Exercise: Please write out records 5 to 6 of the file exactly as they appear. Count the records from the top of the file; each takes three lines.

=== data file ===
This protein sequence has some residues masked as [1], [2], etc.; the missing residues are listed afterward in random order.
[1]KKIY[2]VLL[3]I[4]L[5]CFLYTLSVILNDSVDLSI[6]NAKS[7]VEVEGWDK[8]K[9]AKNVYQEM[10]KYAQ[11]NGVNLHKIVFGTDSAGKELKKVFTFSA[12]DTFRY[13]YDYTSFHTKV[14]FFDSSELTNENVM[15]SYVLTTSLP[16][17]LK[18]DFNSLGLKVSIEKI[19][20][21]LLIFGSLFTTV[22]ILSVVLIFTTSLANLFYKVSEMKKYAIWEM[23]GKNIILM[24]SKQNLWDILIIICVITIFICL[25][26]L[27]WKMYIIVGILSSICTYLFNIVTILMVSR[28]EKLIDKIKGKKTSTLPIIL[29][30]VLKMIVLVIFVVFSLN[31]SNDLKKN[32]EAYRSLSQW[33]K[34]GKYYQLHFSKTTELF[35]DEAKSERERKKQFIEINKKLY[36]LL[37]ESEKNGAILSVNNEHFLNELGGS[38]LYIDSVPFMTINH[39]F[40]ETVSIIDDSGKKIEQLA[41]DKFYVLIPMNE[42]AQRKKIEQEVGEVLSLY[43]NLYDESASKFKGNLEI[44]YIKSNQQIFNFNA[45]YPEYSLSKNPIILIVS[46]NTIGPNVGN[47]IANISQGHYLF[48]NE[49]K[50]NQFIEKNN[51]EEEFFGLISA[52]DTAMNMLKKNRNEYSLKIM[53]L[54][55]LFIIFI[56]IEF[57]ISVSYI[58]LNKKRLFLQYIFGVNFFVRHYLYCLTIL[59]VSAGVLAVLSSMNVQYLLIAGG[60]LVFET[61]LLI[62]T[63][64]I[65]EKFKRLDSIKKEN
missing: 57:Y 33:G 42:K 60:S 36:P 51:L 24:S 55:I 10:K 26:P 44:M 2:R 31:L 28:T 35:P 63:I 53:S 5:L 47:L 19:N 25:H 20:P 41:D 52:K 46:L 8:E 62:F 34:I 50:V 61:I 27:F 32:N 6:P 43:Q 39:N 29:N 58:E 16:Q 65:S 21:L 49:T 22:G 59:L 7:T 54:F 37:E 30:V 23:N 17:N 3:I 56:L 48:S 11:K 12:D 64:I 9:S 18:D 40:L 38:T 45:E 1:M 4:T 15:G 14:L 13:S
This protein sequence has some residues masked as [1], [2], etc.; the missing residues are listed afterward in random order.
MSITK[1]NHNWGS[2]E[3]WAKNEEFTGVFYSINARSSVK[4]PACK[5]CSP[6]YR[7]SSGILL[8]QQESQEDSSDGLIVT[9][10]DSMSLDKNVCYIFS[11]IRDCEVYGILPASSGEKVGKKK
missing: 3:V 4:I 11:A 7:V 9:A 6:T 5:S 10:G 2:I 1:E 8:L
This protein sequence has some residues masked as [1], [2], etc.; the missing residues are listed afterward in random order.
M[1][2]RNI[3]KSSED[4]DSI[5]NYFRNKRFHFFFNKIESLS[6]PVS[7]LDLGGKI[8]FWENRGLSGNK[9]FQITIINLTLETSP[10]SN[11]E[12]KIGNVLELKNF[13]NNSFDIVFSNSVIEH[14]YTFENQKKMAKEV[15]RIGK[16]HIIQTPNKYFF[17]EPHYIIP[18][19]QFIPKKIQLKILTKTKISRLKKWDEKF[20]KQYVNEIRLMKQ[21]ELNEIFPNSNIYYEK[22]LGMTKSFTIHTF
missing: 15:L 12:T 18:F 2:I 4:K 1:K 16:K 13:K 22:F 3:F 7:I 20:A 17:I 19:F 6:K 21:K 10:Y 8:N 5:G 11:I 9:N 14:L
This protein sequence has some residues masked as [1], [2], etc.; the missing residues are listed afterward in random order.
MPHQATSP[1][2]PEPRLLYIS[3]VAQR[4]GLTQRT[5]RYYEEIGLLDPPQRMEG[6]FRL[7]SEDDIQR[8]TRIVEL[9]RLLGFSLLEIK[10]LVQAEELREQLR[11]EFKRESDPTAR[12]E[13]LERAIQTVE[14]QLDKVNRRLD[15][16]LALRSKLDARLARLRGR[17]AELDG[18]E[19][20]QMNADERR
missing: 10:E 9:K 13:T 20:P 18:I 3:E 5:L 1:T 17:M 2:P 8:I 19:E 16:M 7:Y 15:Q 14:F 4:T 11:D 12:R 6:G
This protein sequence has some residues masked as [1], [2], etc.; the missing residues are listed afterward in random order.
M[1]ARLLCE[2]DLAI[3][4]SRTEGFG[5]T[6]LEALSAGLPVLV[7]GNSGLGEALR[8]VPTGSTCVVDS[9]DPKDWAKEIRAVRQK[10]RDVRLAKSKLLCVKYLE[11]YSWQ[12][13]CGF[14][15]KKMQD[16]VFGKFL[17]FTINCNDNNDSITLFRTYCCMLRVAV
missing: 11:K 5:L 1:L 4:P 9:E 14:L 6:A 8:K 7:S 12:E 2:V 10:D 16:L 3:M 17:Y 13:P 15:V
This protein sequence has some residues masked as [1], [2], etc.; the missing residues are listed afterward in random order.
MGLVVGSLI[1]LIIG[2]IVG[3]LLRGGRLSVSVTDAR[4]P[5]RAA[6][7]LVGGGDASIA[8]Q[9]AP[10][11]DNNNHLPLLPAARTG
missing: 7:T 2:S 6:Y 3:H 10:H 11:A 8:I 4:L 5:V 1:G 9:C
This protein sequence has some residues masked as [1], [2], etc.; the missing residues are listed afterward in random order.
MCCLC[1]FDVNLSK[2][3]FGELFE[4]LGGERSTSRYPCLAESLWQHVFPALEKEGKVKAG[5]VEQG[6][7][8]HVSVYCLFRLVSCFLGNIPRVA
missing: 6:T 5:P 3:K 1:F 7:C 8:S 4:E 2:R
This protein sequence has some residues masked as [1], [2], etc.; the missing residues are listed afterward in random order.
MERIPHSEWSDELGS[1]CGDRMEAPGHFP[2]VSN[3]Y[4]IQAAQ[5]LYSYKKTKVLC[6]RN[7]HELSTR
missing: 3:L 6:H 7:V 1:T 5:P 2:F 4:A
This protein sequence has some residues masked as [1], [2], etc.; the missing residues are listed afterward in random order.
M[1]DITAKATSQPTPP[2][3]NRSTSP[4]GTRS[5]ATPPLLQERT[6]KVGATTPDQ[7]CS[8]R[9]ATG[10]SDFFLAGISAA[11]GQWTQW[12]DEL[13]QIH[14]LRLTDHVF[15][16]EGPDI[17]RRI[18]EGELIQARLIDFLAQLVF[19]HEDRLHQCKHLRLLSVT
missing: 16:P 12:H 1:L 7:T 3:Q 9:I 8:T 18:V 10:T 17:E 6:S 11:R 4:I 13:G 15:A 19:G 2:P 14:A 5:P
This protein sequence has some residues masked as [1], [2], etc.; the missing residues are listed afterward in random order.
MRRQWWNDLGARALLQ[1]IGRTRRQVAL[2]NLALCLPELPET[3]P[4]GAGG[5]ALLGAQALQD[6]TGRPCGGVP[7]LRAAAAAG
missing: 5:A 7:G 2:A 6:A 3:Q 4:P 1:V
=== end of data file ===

This protein sequence has some residues masked as [1], [2], etc.; the missing residues are listed afterward in random order.
M[1]ARLLCE[2]DLAI[3][4]SRTEGFG[5]T[6]LEALSAGLPVLV[7]GNSGLGEALR[8]VPTGSTCVVDS[9]DPKDWAKEIRAVRQK[10]RDVRLAKSKLLCVKYLE[11]YSWQ[12][13]CGF[14][15]KKMQD[16]VFGKFL[17]FTINCNDNNDSITLFRTYCCMLRVAV
missing: 11:K 5:L 1:L 4:P 9:E 14:L 6:A 8:K 7:S 12:E 2:V 10:D 16:L 3:M 17:Y 13:P 15:V
This protein sequence has some residues masked as [1], [2], etc.; the missing residues are listed afterward in random order.
MGLVVGSLI[1]LIIG[2]IVG[3]LLRGGRLSVSVTDAR[4]P[5]RAA[6][7]LVGGGDASIA[8]Q[9]AP[10][11]DNNNHLPLLPAARTG
missing: 7:T 2:S 6:Y 3:H 10:H 11:A 8:I 4:L 5:V 1:G 9:C